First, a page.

Search the Community
Showing results for tags 'standing charge'.
Found 2 results
I've just been reading the latest (rather badly put together) update on the review that Ofgem are undertaking looking at electricity pricing, specifically the means by which the "fixed" element of the network cost is recovered. The latest update (from yesterday) is here: https://www.ofgem.gov.uk/system/files/docs/2017/11/tcr_working_paper_nov17_final.pdf and I think they are way off the mark in the way they are looking at the costs of recovering the fixed operating cost element. We have a market that has been wholly artificially created by government, who have arbitrarily decided to divide electricity supply into three main sectors; those responsible for generation, those responsible for network provision, updating and maintenance and those responsible for selling electricity to consumers. In the first and last instance, a semi-competitive market exists. Anyone can invest in becoming a generator, in essence, it's pretty much a free market, with some constraints in terms of regulatory interference aimed at retaining a reliable mix of generation sources. Similarly, anyone can invest in becoming and electricity retailer, a somewhat simpler task that becoming a generator. Stuck in the middle we have a major lump of the fixed cost element, and this is not competed at all, it is divvied up into Distribution Network Operators that have a monopoly in their particular regions. It seems that it is recovering the costs incurred by these monopolies is thing that is vexing Ofgem, with them suggesting alternatives to the fixed daily standing charge as ways of covering these "fixed" costs. I'm not at all convinced that they are going about this the right way. There seems little incentive to make the DNOs more efficient, and consumers have no control at all over DNO imposed charges that form a part of their bill. My personal view is that a good starting point would be to remove the standing charge system completely, and therefore force those who use more of the network capacity (the high users of energy) to pay more towards the maintenance and upkeep of the network. It'll be interesting to see how Ofgem are steered and directed by the energy industry to deliver a more profitable scheme, as I'm certain that is what the outcome will be, as Ofgem seems a pointless and toothless body that is little more than a talking shop to allow the industry to do as it wishes.......................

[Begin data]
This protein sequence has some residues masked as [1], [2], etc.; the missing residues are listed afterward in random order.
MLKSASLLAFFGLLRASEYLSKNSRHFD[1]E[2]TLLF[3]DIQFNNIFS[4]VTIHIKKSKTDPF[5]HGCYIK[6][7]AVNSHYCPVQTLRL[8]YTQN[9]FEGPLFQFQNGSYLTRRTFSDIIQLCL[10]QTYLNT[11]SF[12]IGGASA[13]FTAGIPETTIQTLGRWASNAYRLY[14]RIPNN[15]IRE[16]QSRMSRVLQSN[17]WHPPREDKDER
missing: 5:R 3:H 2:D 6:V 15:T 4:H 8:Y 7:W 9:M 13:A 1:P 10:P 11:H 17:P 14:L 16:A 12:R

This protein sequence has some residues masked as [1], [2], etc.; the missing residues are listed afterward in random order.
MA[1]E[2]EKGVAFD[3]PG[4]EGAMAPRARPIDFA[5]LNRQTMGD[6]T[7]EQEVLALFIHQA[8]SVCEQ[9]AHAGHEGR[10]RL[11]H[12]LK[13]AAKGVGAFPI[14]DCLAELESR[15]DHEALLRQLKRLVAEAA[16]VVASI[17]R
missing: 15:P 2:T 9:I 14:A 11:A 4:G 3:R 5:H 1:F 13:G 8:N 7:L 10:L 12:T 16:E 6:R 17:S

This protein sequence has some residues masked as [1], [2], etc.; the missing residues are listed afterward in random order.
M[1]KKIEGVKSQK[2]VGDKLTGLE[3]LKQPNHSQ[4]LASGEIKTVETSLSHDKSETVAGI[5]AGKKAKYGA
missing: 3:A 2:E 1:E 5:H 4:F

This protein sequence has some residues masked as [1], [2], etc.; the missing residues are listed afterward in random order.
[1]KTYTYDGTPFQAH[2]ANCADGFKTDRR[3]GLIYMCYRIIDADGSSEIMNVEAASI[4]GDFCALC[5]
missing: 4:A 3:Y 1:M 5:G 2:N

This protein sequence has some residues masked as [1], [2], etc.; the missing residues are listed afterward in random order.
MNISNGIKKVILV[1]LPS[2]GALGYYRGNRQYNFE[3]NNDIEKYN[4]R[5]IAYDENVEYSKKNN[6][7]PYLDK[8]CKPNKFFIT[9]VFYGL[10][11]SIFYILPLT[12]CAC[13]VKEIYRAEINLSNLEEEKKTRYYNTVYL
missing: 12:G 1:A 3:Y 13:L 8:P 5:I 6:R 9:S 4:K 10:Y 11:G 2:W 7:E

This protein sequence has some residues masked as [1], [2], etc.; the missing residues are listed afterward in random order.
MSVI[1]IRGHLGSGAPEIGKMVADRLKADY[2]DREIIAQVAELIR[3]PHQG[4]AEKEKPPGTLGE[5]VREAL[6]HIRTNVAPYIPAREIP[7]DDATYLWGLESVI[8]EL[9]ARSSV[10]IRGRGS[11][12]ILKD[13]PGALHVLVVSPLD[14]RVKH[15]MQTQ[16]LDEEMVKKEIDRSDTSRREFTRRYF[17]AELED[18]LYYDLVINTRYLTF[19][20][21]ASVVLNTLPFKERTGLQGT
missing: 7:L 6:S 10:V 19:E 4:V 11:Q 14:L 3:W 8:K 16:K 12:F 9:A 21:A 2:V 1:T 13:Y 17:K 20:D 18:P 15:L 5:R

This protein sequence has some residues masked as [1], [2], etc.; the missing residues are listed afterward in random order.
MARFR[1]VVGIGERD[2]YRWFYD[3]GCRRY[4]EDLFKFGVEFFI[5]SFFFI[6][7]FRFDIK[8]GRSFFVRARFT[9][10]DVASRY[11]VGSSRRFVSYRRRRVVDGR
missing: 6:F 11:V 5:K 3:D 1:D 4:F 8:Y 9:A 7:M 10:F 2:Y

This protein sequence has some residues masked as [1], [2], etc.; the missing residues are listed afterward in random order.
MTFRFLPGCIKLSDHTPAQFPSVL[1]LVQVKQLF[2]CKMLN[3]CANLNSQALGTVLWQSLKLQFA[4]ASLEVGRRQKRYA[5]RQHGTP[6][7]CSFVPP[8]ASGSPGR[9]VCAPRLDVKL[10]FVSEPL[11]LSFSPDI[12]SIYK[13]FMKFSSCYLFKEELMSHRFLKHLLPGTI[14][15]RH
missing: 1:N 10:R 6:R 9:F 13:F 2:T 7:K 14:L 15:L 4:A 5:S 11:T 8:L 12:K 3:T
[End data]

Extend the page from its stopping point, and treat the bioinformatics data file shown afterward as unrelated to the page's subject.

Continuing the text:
My recently completed self build in Wales is used as a holiday home mainly at weekends. The building is only small (net 71sq.m) and with the intermittent use my electric usage is very low so the £100 annual standing charge is inevitably a very large percentage of my overall bill. I've therefore been looking around for a supply option which doesn't have the standing charge element. I thought this may be of interest to those of you who, like me, have low electric demand. This weekend I've switched to Scottish Power's "PowerUp" tariff. The idea is that you pre-pay for your power up to a year in advance. The further ahead you pre-pay the lower the kWh unit price. If you buy a 6 month package the unit price is only about 0.5p/kWh more than the standard variable rate but the big advantage is there's no standing charge. I should therefore save about £90 a year. Ian